Joan Walsh, the Salon columnist who has made a career out of calling just about every white non-Democrat (including me) either a racist or a panderer to racists, has a new piece of linkbait out headlined "The real story of the shutdown: 50 years of GOP race-baiting." Here is how it is illustrated:
So you may ask yourself, I wonder what Walsh is going to say about Sen. Rand Paul (R-Kentucky)? Nothing, it turns out. Instead, we hear of the Southern Strategy, Kevin Phillips, Pat Buchanan, Lee Atwater, birthers, and how "the election of our first black president riled up the racists and launched the Tea Party." In short, it is the same kind of column that flooded the nation's newspapers and websites in the race-war-freakout summer of 2009; now updated to incorporate noted Caucasian Ted Cruz. Walsh's claim:
Today, the entire government has been taken hostage by leaders elected by this crazed minority, who see in the face of Barack Obama everything they've been taught to fear for 50 years. Start with miscegenation
Actually, if you start with miscegenation, you'll quickly discover at least three salient facts:
1) According to a 2012 Pew Research poll, both the incidence and acceptance of interracial marriage in America has increased sharply since the Reagan administration:
About 15% of all new marriages in the United States in 2010 were between spouses of a different race or ethnicity from one another, more than double the share in 1980 (6.7%). Among all newlyweds in 2010, 9% of whites, 17% of blacks, 26% of Hispanics and 28% of Asians married out. Looking at all married couples in 2010, regardless of when they married, the share of intermarriages reached an all-time high of 8.4%. In 1980, that share was just 3.2%. […]
[N]early two-thirds of Americans (63%) say it "would be fine" with them if a member of their own family were to marry someone outside their own racial or ethnic group. In 1986, the public was divided about this.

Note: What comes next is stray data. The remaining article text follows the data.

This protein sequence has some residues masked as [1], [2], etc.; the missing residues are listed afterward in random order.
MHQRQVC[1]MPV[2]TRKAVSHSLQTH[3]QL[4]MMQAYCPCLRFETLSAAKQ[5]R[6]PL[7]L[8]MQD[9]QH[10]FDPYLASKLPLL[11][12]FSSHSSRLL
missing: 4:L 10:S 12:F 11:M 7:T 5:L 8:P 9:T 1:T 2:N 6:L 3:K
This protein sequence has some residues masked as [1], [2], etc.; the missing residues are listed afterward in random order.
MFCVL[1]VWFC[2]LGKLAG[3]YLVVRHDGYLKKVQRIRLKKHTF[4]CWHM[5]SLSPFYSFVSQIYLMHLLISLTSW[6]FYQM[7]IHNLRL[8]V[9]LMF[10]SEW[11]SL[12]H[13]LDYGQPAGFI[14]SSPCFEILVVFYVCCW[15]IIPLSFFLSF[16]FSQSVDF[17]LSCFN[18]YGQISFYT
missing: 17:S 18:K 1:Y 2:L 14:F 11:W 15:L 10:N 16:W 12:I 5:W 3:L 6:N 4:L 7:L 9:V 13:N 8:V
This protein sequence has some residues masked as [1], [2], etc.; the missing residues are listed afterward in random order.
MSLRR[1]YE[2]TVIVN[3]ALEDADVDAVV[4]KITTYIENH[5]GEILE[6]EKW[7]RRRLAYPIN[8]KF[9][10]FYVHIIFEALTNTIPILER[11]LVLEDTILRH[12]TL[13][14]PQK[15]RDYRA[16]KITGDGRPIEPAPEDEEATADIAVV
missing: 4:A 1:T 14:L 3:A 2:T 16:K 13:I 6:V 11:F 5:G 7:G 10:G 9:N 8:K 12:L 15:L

That bottom figure is still too low for my tastes, but it does suggest that building a politics around appealing to those revolted by race-mixing is a losing enterprise with zero future.
2) Loving v. Virginia, the 1967 Supreme Court case that legalized interracial marriage, is one of the favorite high-court decisions among libertarians, the group that is more likely than elected Republicans to advocate limiting government and complain about its abuses. I found out that Mildred Loving died from a prominent libertarian (nameless for the moment since the communication was private), who wrote, "Mildred Loving was a champion of liberty. She helped America move closer to the goal of recognizing equality of rights for all citizens."
If libertarians are asked to grapple with the fact that some state's rights champions were racist yahoos, and that even some modern libertarians can go around the Confederate bend—and we are more than game to confront these issues head on—then intellectual honesty among our adversaries would suggest acknowledging that we aren't always or even frequently motivated by the desire to keep the black man down.
3) Anti-miscegenation laws were particularly notorious because they were laws, i.e., examples of the state abusing its police powers to prohibit peacable private transactions. Libertarian animus toward this is perfectly consistent with libertarian animus toward everything from the Drug War to the surveillance state to public sector unions to the Department of Commerce. Some of those targets can be seen as being more friendly to minorities; many (especially though not only those having to do with the criminal justice system) have arguably done more material harm to black people than every libertarian on earth combined. Perhaps race isn't the proper lens with which to principally interpret this philosophy.
In the event, Rand Paul, deployed here as an illustration of self-evident Tea Party racism, has been spending this summer lamenting the disproportionate effect of incarceration on minorities, proposing mandatory-minimum sentencing reform, saying "we went crazy on the war on drugs," pushing ex-felon re-enfrachisement, and casting school choice in explicitly civil-rights terms. That I'm confident Joan Walsh will figure out a way to find the racism behind these activities says more about her than the people she aims to write out of decent conversation.